BRENDON CANT brendon at iinet.net.au
Wed Jul 30 04:55:07 CEST 2008

GRDC Media Release – 30.07.08


Canola growers finding Diamondback moth (DBM) grubs in a crop by early
August may have a problem, according to entomologist, Kevin Walden, of the
Department of Agriculture and Food WA (DAFWA) in Geraldton.

Mr Walden indicated DBM, or Plutella xylostella, has been found in canola
crops in the northern agricultural region, which is a concern since yield
loss due to plant stress caused by DBM eating canola leaves and stems can be
as high as 80 per cent.

“If DBM infests canola early in the season and there is enough warmth to
complete three or four generations, numbers can quickly build, exceeding
threshold levels,” he warned.

“If DBM can’t be found in early August, the risk of economic damage over the
rest of the season is very small.

“The key to DBM control is to constantly monitor populations from now on.
Growers are strongly advised to sample moth numbers using 10 sweeps, with a
sweep net at four or five different locations within the crop.

“If DBM are found, there is potential for numbers to increase and growers
must resample and contact their local agronomist for advice.”

Mr Walden indicated sampling each crop should take up to one hour and
growers should base control measures on DBM numbers.

“Some DBM in a crop can be tolerated, but if average grub numbers exceed 10
in 10 sweeps in early August a major outbreak could develop,” Mr Walden

“Continue weekly crop inspections if average numbers are less than 10 and
twice a week if numbers exceed 10. Even if no DBM are found on first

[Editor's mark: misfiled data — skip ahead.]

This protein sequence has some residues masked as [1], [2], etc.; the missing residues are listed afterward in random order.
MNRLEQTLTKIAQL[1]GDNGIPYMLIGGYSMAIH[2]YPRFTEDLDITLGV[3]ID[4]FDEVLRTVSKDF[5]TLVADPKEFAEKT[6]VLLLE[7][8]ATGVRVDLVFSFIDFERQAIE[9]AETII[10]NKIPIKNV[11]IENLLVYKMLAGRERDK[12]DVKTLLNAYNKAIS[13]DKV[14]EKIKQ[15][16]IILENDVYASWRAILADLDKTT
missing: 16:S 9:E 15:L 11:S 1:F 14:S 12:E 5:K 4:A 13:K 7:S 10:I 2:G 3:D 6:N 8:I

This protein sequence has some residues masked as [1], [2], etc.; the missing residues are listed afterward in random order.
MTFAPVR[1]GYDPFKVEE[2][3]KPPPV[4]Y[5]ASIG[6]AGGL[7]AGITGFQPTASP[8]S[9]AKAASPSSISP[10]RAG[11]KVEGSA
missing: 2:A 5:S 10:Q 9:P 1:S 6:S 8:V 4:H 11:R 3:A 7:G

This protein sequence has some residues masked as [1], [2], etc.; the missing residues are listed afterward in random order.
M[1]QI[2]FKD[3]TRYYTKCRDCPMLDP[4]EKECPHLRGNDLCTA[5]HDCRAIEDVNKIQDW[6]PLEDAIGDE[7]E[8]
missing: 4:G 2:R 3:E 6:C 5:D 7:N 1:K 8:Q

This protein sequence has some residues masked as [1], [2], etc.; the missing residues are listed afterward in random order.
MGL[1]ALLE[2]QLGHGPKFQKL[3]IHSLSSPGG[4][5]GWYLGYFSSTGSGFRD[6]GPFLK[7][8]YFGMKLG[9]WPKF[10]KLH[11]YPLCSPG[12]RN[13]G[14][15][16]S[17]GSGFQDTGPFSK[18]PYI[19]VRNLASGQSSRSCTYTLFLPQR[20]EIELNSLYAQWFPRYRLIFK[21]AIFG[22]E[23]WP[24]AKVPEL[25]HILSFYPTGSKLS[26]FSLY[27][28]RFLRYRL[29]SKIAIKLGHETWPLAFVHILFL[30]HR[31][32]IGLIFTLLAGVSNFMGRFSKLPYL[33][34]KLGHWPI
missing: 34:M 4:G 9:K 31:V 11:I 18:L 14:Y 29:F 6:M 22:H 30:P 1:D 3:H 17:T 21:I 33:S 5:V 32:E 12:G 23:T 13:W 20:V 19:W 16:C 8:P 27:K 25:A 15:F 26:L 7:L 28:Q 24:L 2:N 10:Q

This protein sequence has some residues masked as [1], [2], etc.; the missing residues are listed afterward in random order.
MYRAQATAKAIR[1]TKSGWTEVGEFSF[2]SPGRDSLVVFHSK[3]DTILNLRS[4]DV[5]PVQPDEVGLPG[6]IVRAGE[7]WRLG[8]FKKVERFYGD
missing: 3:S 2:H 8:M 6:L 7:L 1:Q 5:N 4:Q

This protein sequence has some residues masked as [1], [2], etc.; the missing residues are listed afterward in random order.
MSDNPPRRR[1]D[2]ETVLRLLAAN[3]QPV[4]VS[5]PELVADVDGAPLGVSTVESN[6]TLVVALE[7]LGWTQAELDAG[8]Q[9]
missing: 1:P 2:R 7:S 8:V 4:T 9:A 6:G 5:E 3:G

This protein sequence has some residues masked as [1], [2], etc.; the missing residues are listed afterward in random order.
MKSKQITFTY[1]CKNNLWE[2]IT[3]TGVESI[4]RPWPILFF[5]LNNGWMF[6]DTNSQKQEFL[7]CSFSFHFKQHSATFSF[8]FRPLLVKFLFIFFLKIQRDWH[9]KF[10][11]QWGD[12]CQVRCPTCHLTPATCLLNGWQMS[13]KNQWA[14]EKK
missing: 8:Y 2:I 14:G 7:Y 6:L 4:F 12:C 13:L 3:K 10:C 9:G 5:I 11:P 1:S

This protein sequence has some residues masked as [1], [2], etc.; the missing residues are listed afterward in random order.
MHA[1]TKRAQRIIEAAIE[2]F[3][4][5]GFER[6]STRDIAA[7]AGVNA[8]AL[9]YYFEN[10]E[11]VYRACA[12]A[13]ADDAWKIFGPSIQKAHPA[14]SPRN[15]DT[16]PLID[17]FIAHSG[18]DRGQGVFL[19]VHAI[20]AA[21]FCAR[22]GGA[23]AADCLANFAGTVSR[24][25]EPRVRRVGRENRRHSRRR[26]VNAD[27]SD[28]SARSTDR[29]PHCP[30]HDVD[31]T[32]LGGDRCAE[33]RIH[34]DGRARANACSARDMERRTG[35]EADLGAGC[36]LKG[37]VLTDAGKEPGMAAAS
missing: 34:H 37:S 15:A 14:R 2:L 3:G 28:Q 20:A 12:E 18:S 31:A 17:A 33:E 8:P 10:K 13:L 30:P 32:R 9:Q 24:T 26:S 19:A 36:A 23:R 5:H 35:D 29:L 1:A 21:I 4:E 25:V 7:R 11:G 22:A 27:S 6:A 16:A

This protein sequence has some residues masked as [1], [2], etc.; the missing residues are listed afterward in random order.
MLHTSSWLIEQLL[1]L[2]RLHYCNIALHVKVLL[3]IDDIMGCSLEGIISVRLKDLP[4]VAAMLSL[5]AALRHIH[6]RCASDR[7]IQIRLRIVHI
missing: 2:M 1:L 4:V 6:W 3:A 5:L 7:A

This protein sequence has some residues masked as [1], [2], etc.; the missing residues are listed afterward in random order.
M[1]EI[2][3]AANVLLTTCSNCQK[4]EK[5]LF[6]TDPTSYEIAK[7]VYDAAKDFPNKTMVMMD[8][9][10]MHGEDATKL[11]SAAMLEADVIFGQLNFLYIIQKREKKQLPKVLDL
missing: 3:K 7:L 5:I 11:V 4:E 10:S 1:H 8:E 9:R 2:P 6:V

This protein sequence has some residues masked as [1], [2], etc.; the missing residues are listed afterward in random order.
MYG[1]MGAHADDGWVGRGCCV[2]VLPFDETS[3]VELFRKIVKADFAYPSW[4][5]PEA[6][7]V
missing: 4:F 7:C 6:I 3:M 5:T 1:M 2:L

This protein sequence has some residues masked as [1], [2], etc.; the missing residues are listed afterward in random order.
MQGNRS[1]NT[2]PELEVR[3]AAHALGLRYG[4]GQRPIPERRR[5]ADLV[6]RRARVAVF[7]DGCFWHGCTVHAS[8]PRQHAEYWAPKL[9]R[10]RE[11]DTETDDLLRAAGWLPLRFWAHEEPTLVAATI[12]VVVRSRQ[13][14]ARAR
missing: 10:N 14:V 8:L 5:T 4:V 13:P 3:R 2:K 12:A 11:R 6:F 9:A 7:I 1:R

sampling, growers should resample in two weeks as infestations can quickly

If numbers reach 50 by mid to late August, spraying is justified. He
indicated grub threshold numbers would increase later in the season.

Mr Walden said a recent Grains Research and Development Corporation (GRDC)
supported study offered new information on DBM control.

“We discovered that spraying to control DBM should begin earlier in the
season, at the end of August, rather than waiting until late September,
which had been accepted practice.

“In high risk situations a second spray should be applied within seven days
of the first,” he said.

Mature DBM larvae are 12 millimeters long, pale yellowish-green and tapered
at both ends.

Moths are the same length, with a white, diamond patterned stripe of uneven
width down the centre of the back when the wings are folded over the body.

More information is available from DAFWA’s PestFax newsletter, which advises
on outbreaks and recommended treatment and can be viewed at

PestFax, supported by the National Invertebrate Pest Initiative, is a GRDC
project offering national pest management information and promoting
integrated pest management principles.


Authorised by GRDC and issued on its behalf by Brendon Cant & Associates,
Tel 08 9384 1122
MEDIA CONTACT: Kevin Walden, Tel 08 9956 8539

GRDC REF: DiamondBackMoth.doc/DAW0041/Rainbow300708
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